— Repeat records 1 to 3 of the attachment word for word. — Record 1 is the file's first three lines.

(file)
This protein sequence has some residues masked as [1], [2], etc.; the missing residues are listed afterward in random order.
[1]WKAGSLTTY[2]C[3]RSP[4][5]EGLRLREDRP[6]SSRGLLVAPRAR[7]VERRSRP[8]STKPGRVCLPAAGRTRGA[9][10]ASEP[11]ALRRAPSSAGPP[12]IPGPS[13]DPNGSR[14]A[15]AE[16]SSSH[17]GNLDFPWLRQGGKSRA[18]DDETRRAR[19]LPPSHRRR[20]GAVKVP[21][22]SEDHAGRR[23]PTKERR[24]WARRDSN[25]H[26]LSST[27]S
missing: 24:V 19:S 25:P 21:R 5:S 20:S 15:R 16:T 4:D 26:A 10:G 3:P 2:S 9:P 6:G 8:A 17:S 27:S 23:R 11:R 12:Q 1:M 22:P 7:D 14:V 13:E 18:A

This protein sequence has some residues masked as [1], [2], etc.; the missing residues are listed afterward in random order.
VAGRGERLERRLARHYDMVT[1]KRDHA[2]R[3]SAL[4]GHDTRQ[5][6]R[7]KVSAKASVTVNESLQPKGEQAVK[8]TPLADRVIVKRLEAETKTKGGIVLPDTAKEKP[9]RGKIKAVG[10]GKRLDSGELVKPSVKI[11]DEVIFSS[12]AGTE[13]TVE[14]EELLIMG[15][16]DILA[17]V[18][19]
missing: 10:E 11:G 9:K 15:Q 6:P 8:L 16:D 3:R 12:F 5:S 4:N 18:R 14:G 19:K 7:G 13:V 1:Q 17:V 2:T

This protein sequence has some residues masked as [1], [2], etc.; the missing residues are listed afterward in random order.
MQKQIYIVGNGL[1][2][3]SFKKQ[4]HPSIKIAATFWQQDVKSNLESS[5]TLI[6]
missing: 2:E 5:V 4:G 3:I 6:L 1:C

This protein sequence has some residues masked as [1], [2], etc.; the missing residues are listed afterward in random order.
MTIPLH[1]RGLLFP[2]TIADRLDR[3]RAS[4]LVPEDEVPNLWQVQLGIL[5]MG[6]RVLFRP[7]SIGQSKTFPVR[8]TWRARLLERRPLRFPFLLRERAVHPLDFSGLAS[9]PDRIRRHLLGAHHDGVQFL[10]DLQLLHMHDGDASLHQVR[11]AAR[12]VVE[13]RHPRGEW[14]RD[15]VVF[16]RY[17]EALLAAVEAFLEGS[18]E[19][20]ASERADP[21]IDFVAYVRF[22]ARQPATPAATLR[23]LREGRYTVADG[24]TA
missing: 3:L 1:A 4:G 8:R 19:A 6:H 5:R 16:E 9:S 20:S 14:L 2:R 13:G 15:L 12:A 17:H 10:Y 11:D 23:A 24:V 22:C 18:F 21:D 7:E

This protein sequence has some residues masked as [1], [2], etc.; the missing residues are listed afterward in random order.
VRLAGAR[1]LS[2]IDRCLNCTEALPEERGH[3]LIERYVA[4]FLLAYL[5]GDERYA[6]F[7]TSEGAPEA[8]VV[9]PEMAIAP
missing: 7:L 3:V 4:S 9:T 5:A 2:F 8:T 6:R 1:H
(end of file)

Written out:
This protein sequence has some residues masked as [1], [2], etc.; the missing residues are listed afterward in random order.
[1]WKAGSLTTY[2]C[3]RSP[4][5]EGLRLREDRP[6]SSRGLLVAPRAR[7]VERRSRP[8]STKPGRVCLPAAGRTRGA[9][10]ASEP[11]ALRRAPSSAGPP[12]IPGPS[13]DPNGSR[14]A[15]AE[16]SSSH[17]GNLDFPWLRQGGKSRA[18]DDETRRAR[19]LPPSHRRR[20]GAVKVP[21][22]SEDHAGRR[23]PTKERR[24]WARRDSN[25]H[26]LSST[27]S
missing: 24:V 19:S 25:P 21:R 5:S 20:S 15:R 16:T 4:D 26:A 10:G 3:P 2:S 9:P 6:G 8:A 17:S 27:S 23:R 11:R 12:Q 1:M 22:P 7:D 14:V 13:E 18:A

This protein sequence has some residues masked as [1], [2], etc.; the missing residues are listed afterward in random order.
VAGRGERLERRLARHYDMVT[1]KRDHA[2]R[3]SAL[4]GHDTRQ[5][6]R[7]KVSAKASVTVNESLQPKGEQAVK[8]TPLADRVIVKRLEAETKTKGGIVLPDTAKEKP[9]RGKIKAVG[10]GKRLDSGELVKPSVKI[11]DEVIFSS[12]AGTE[13]TVE[14]EELLIMG[15][16]DILA[17]V[18][19]
missing: 10:E 11:G 9:K 15:Q 6:P 8:L 16:D 3:R 12:F 5:S 4:N 18:R 14:G 19:K 7:G 13:V 1:Q 17:V 2:T

This protein sequence has some residues masked as [1], [2], etc.; the missing residues are listed afterward in random order.
MQKQIYIVGNGL[1][2][3]SFKKQ[4]HPSIKIAATFWQQDVKSNLESS[5]TLI[6]
missing: 2:E 5:V 4:G 3:I 6:L 1:C